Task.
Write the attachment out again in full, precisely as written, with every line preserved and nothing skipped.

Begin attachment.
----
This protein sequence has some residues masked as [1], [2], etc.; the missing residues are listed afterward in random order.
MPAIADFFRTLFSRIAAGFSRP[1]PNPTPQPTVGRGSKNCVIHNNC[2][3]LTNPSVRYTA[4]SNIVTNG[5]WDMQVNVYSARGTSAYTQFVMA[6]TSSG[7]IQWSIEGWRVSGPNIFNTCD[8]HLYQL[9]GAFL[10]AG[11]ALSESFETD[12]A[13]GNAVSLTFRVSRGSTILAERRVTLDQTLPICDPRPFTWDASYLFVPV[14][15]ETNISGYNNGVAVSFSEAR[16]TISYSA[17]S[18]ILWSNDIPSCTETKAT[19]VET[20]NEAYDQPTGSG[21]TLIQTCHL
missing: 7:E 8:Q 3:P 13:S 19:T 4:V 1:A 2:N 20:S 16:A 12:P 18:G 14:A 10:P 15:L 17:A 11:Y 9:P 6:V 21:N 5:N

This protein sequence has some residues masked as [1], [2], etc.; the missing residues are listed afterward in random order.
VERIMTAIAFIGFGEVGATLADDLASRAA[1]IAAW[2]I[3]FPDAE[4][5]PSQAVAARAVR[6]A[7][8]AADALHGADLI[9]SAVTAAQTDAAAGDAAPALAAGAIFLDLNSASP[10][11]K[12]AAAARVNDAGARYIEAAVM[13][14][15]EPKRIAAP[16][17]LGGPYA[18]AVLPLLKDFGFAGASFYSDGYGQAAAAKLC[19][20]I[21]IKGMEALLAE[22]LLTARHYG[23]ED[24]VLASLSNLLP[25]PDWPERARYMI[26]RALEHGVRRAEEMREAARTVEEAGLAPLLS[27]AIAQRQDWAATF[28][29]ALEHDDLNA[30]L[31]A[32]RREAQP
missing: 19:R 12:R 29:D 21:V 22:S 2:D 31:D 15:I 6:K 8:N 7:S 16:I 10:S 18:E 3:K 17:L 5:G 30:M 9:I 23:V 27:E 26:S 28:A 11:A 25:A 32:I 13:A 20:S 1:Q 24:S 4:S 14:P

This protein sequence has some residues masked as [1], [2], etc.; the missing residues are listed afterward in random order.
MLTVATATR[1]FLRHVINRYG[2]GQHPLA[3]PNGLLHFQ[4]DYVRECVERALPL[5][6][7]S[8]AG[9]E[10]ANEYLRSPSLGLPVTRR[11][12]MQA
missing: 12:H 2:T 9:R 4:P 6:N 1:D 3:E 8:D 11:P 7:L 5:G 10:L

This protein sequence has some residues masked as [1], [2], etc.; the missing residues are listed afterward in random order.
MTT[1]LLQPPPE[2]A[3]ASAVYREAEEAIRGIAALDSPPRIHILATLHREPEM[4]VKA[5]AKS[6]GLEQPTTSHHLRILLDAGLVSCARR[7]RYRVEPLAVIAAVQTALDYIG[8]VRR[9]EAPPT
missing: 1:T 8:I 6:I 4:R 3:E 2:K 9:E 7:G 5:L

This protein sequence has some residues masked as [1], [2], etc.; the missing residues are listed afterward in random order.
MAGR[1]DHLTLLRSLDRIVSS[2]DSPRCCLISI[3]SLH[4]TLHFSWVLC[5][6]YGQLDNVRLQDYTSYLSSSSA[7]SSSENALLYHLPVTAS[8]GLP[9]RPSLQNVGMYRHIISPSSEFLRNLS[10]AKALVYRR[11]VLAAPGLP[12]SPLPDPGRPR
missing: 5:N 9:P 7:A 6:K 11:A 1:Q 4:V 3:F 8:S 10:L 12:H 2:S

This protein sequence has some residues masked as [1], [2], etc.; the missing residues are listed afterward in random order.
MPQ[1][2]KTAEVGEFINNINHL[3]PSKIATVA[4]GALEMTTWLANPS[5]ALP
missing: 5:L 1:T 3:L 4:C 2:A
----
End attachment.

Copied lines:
This protein sequence has some residues masked as [1], [2], etc.; the missing residues are listed afterward in random order.
MPAIADFFRTLFSRIAAGFSRP[1]PNPTPQPTVGRGSKNCVIHNNC[2][3]LTNPSVRYTA[4]SNIVTNG[5]WDMQVNVYSARGTSAYTQFVMA[6]TSSG[7]IQWSIEGWRVSGPNIFNTCD[8]HLYQL[9]GAFL[10]AG[11]ALSESFETD[12]A[13]GNAVSLTFRVSRGSTILAERRVTLDQTLPICDPRPFTWDASYLFVPV[14][15]ETNISGYNNGVAVSFSEAR[16]TISYSA[17]S[18]ILWSNDIPSCTETKAT[19]VET[20]NEAYDQPTGSG[21]TLIQTCHL
missing: 7:E 8:Q 3:P 13:S 19:T 4:V 1:A 2:N 20:S 16:A 12:P 18:G 14:A 10:P 15:L 17:A 11:Y 9:P 6:V 21:N 5:N

This protein sequence has some residues masked as [1], [2], etc.; the missing residues are listed afterward in random order.
VERIMTAIAFIGFGEVGATLADDLASRAA[1]IAAW[2]I[3]FPDAE[4][5]PSQAVAARAVR[6]A[7][8]AADALHGADLI[9]SAVTAAQTDAAAGDAAPALAAGAIFLDLNSASP[10][11]K[12]AAAARVNDAGARYIEAAVM[13][14][15]EPKRIAAP[16][17]LGGPYA[18]AVLPLLKDFGFAGASFYSDGYGQAAAAKLC[19][20]I[21]IKGMEALLAE[22]LLTARHYG[23]ED[24]VLASLSNLLP[25]PDWPERARYMI[26]RALEHGVRRAEEMREAARTVEEAGLAPLLS[27]AIAQRQDWAATF[28][29]ALEHDDLNA[30]L[31]A[32]RREAQP
missing: 19:R 12:R 29:D 21:V 22:S 2:D 31:D 15:I 6:K 8:N 7:S 16:I 10:S 18:E 3:K 17:L 5:G 30:M 9:I 23:V 27:E 26:S 28:A 11:A 25:A 32:I 13:A 20:S 1:Q 24:S 4:S 14:P

This protein sequence has some residues masked as [1], [2], etc.; the missing residues are listed afterward in random order.
MLTVATATR[1]FLRHVINRYG[2]GQHPLA[3]PNGLLHFQ[4]DYVRECVERALPL[5][6][7]S[8]AG[9]E[10]ANEYLRSPSLGLPVTRR[11][12]MQA
missing: 12:H 2:T 9:R 4:P 6:N 1:D 3:E 8:D 11:P 7:L 5:G 10:L

This protein sequence has some residues masked as [1], [2], etc.; the missing residues are listed afterward in random order.
MTT[1]LLQPPPE[2]A[3]ASAVYREAEEAIRGIAALDSPPRIHILATLHREPEM[4]VKA[5]AKS[6]GLEQPTTSHHLRILLDAGLVSCARR[7]RYRVEPLAVIAAVQTALDYIG[8]VRR[9]EAPPT
missing: 1:T 8:I 6:I 4:R 3:E 2:K 9:E 7:G 5:L

This protein sequence has some residues masked as [1], [2], etc.; the missing residues are listed afterward in random order.
MAGR[1]DHLTLLRSLDRIVSS[2]DSPRCCLISI[3]SLH[4]TLHFSWVLC[5][6]YGQLDNVRLQDYTSYLSSSSA[7]SSSENALLYHLPVTAS[8]GLP[9]RPSLQNVGMYRHIISPSSEFLRNLS[10]AKALVYRR[11]VLAAPGLP[12]SPLPDPGRPR
missing: 5:N 9:P 7:A 6:K 11:A 1:Q 4:V 3:F 8:S 10:L 12:H 2:S

This protein sequence has some residues masked as [1], [2], etc.; the missing residues are listed afterward in random order.
MPQ[1][2]KTAEVGEFINNINHL[3]PSKIATVA[4]GALEMTTWLANPS[5]ALP
missing: 5:L 1:T 3:L 4:C 2:A